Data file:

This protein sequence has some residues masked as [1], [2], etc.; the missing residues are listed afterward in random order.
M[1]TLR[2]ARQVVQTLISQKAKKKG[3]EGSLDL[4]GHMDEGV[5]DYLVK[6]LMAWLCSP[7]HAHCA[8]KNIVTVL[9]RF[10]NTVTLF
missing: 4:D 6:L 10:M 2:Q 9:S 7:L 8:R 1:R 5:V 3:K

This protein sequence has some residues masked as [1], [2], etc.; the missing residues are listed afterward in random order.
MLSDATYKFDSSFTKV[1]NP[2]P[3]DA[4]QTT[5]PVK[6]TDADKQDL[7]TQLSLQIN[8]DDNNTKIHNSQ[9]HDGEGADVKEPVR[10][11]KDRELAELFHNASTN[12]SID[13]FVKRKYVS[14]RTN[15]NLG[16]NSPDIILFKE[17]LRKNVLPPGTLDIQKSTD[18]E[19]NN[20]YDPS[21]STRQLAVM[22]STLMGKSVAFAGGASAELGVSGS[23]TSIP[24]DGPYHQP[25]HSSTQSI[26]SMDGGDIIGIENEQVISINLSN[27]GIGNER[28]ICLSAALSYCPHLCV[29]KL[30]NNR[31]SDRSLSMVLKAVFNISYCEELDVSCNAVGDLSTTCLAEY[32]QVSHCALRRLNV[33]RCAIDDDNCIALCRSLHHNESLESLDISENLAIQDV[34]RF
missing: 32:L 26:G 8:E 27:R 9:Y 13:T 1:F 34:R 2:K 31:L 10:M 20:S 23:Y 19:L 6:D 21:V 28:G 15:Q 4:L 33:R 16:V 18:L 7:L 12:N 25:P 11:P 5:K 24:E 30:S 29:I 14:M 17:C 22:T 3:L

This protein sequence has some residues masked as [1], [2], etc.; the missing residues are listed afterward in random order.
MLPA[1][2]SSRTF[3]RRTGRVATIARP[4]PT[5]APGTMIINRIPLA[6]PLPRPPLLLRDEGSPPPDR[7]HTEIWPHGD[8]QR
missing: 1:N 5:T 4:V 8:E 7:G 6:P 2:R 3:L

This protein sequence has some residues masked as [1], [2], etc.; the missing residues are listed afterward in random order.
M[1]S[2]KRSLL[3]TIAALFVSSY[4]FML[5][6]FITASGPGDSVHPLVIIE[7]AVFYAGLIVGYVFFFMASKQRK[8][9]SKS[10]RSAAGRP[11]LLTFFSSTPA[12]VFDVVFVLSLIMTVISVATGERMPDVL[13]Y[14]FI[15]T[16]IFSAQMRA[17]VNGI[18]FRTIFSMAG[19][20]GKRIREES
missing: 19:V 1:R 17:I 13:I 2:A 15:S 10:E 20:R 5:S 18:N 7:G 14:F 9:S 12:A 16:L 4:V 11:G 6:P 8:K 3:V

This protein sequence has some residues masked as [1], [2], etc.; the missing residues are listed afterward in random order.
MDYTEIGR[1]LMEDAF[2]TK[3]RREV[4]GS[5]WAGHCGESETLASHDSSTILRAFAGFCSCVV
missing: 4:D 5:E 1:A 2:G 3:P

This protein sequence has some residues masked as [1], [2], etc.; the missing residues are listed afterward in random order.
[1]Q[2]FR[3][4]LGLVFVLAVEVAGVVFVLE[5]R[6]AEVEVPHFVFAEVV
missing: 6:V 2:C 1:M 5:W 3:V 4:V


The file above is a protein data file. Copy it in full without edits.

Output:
This protein sequence has some residues masked as [1], [2], etc.; the missing residues are listed afterward in random order.
M[1]TLR[2]ARQVVQTLISQKAKKKG[3]EGSLDL[4]GHMDEGV[5]DYLVK[6]LMAWLCSP[7]HAHCA[8]KNIVTVL[9]RF[10]NTVTLF
missing: 4:D 6:L 10:M 2:Q 9:S 7:L 8:R 1:R 5:V 3:K

This protein sequence has some residues masked as [1], [2], etc.; the missing residues are listed afterward in random order.
MLSDATYKFDSSFTKV[1]NP[2]P[3]DA[4]QTT[5]PVK[6]TDADKQDL[7]TQLSLQIN[8]DDNNTKIHNSQ[9]HDGEGADVKEPVR[10][11]KDRELAELFHNASTN[12]SID[13]FVKRKYVS[14]RTN[15]NLG[16]NSPDIILFKE[17]LRKNVLPPGTLDIQKSTD[18]E[19]NN[20]YDPS[21]STRQLAVM[22]STLMGKSVAFAGGASAELGVSGS[23]TSIP[24]DGPYHQP[25]HSSTQSI[26]SMDGGDIIGIENEQVISINLSN[27]GIGNER[28]ICLSAALSYCPHLCV[29]KL[30]NNR[31]SDRSLSMVLKAVFNISYCEELDVSCNAVGDLSTTCLAEY[32]QVSHCALRRLNV[33]RCAIDDDNCIALCRSLHHNESLESLDISENLAIQDV[34]RF
missing: 32:L 26:G 8:E 27:R 9:Y 13:T 1:F 34:R 2:K 31:L 10:M 20:S 23:Y 19:L 6:D 21:V 28:G 15:Q 4:L 33:R 16:V 18:L 7:L 12:N 25:P 11:P 5:K 24:E 30:S 29:I 14:M 17:C 22:T 3:L

This protein sequence has some residues masked as [1], [2], etc.; the missing residues are listed afterward in random order.
MLPA[1][2]SSRTF[3]RRTGRVATIARP[4]PT[5]APGTMIINRIPLA[6]PLPRPPLLLRDEGSPPPDR[7]HTEIWPHGD[8]QR
missing: 1:N 5:T 4:V 8:E 7:G 6:P 2:R 3:L

This protein sequence has some residues masked as [1], [2], etc.; the missing residues are listed afterward in random order.
M[1]S[2]KRSLL[3]TIAALFVSSY[4]FML[5][6]FITASGPGDSVHPLVIIE[7]AVFYAGLIVGYVFFFMASKQRK[8][9]SKS[10]RSAAGRP[11]LLTFFSSTPA[12]VFDVVFVLSLIMTVISVATGERMPDVL[13]Y[14]FI[15]T[16]IFSAQMRA[17]VNGI[18]FRTIFSMAG[19][20]GKRIREES
missing: 19:V 1:R 17:I 13:I 2:A 15:S 10:E 20:R 5:S 18:N 7:G 14:F 9:S 12:A 16:L 4:V 11:G 6:P 8:K 3:V

This protein sequence has some residues masked as [1], [2], etc.; the missing residues are listed afterward in random order.
MDYTEIGR[1]LMEDAF[2]TK[3]RREV[4]GS[5]WAGHCGESETLASHDSSTILRAFAGFCSCVV
missing: 4:D 5:E 1:A 2:G 3:P

This protein sequence has some residues masked as [1], [2], etc.; the missing residues are listed afterward in random order.
[1]Q[2]FR[3][4]LGLVFVLAVEVAGVVFVLE[5]R[6]AEVEVPHFVFAEVV
missing: 6:V 2:C 1:M 5:W 3:V 4:V